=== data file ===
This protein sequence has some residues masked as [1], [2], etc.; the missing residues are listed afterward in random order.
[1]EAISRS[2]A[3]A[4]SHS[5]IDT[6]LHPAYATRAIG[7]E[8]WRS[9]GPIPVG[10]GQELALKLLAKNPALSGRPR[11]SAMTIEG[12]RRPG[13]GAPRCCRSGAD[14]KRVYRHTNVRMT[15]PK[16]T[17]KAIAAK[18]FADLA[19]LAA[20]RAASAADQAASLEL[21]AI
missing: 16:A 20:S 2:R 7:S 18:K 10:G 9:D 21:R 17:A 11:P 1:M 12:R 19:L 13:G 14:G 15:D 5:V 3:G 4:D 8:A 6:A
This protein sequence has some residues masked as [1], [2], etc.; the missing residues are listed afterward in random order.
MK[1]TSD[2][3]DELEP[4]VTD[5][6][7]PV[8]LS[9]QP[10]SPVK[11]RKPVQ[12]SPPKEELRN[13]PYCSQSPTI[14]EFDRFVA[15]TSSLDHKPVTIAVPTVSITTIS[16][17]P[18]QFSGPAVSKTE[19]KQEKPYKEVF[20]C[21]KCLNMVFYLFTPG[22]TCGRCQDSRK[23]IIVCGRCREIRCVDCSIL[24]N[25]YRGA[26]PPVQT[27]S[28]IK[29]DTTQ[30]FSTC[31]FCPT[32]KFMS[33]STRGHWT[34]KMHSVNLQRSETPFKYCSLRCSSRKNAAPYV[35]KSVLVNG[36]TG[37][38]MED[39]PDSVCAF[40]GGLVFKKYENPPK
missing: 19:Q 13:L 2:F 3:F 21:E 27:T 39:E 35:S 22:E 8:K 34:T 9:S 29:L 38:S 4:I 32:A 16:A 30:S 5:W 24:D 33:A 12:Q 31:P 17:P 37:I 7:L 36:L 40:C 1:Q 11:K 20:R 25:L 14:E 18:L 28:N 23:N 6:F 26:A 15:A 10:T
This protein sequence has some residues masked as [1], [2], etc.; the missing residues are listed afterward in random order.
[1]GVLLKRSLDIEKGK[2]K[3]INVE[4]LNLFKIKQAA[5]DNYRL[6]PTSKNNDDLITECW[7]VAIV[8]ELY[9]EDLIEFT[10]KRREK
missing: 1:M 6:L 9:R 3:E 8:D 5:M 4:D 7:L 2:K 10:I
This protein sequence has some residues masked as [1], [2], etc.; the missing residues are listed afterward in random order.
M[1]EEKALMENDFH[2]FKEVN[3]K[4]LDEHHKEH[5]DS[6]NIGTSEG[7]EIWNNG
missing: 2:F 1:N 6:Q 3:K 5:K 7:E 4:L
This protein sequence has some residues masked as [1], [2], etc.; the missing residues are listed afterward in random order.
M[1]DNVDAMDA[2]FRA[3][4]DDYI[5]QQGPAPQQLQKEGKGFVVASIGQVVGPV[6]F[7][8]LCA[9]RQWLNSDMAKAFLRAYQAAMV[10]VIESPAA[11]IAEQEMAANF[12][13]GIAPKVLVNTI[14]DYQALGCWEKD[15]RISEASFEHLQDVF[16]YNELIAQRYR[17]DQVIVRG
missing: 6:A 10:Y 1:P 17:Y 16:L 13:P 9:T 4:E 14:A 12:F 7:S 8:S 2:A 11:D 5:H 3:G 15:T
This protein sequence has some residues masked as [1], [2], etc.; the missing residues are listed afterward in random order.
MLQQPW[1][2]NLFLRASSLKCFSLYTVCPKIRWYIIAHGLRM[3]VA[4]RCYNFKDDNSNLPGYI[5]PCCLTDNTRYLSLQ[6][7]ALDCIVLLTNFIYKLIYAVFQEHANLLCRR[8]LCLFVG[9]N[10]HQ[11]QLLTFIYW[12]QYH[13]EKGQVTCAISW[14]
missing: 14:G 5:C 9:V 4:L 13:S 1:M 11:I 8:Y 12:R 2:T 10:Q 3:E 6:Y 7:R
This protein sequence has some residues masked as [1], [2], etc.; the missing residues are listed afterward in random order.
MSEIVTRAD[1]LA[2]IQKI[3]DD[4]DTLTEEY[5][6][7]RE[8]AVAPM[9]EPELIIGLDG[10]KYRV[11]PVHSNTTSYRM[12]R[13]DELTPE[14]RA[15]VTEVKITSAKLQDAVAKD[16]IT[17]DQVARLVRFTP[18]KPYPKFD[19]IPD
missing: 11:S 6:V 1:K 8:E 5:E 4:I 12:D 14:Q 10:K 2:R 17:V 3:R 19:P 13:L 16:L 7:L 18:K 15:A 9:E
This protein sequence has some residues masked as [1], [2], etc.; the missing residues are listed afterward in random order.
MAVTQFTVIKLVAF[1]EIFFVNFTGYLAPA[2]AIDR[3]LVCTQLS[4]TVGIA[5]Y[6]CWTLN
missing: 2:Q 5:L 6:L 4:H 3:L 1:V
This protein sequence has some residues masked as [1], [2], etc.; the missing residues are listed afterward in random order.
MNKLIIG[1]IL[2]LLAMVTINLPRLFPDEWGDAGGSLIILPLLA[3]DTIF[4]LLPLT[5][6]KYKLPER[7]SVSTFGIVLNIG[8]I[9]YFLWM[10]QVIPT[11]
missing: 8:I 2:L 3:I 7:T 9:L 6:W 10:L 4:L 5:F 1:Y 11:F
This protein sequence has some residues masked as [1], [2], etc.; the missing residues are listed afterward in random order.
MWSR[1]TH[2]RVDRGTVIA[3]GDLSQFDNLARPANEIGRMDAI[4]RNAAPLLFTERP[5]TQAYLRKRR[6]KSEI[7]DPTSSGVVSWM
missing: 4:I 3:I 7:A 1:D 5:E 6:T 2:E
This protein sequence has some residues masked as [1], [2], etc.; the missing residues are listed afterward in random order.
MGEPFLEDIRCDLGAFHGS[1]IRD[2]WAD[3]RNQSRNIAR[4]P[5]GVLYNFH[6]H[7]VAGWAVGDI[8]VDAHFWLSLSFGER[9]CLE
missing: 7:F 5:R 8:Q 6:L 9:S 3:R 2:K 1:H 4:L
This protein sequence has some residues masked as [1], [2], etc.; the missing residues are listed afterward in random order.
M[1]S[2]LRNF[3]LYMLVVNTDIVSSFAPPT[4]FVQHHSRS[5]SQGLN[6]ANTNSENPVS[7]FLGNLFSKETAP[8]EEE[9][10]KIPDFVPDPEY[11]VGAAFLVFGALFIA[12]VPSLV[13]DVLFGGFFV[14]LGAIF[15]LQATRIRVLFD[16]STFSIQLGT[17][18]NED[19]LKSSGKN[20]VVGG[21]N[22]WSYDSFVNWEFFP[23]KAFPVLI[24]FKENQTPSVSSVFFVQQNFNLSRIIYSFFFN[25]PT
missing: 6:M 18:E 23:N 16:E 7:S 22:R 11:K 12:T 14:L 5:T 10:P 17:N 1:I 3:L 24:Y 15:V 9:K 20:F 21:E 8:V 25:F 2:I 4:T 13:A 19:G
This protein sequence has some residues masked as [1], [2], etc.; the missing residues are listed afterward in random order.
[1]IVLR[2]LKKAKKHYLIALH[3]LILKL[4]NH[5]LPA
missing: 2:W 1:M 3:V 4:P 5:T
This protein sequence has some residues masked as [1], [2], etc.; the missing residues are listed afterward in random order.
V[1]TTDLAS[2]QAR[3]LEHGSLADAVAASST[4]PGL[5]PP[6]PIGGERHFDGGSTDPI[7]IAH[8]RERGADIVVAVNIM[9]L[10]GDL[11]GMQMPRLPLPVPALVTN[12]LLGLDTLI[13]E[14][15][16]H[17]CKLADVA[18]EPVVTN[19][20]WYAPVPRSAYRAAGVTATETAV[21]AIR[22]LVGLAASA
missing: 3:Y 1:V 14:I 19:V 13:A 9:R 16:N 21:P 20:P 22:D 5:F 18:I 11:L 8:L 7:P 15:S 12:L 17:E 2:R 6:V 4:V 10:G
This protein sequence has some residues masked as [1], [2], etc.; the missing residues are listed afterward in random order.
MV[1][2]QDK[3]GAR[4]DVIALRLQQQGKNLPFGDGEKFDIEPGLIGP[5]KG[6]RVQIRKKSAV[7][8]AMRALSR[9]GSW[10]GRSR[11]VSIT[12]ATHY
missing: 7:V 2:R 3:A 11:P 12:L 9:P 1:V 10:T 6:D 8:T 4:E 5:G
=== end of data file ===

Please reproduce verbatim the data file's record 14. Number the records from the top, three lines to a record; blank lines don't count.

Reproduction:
This protein sequence has some residues masked as [1], [2], etc.; the missing residues are listed afterward in random order.
V[1]TTDLAS[2]QAR[3]LEHGSLADAVAASST[4]PGL[5]PP[6]PIGGERHFDGGSTDPI[7]IAH[8]RERGADIVVAVNIM[9]L[10]GDL[11]GMQMPRLPLPVPALVTN[12]LLGLDTLI[13]E[14][15][16]H[17]CKLADVA[18]EPVVTN[19][20]WYAPVPRSAYRAAGVTATETAV[21]AIR[22]LVGLAASA
missing: 3:Y 1:V 14:I 19:V 13:A 9:R 16:N 21:P 20:P 22:D 5:F 18:I 11:L 8:L 7:P 15:S 12:L 17:E 2:R 6:V 4:V 10:G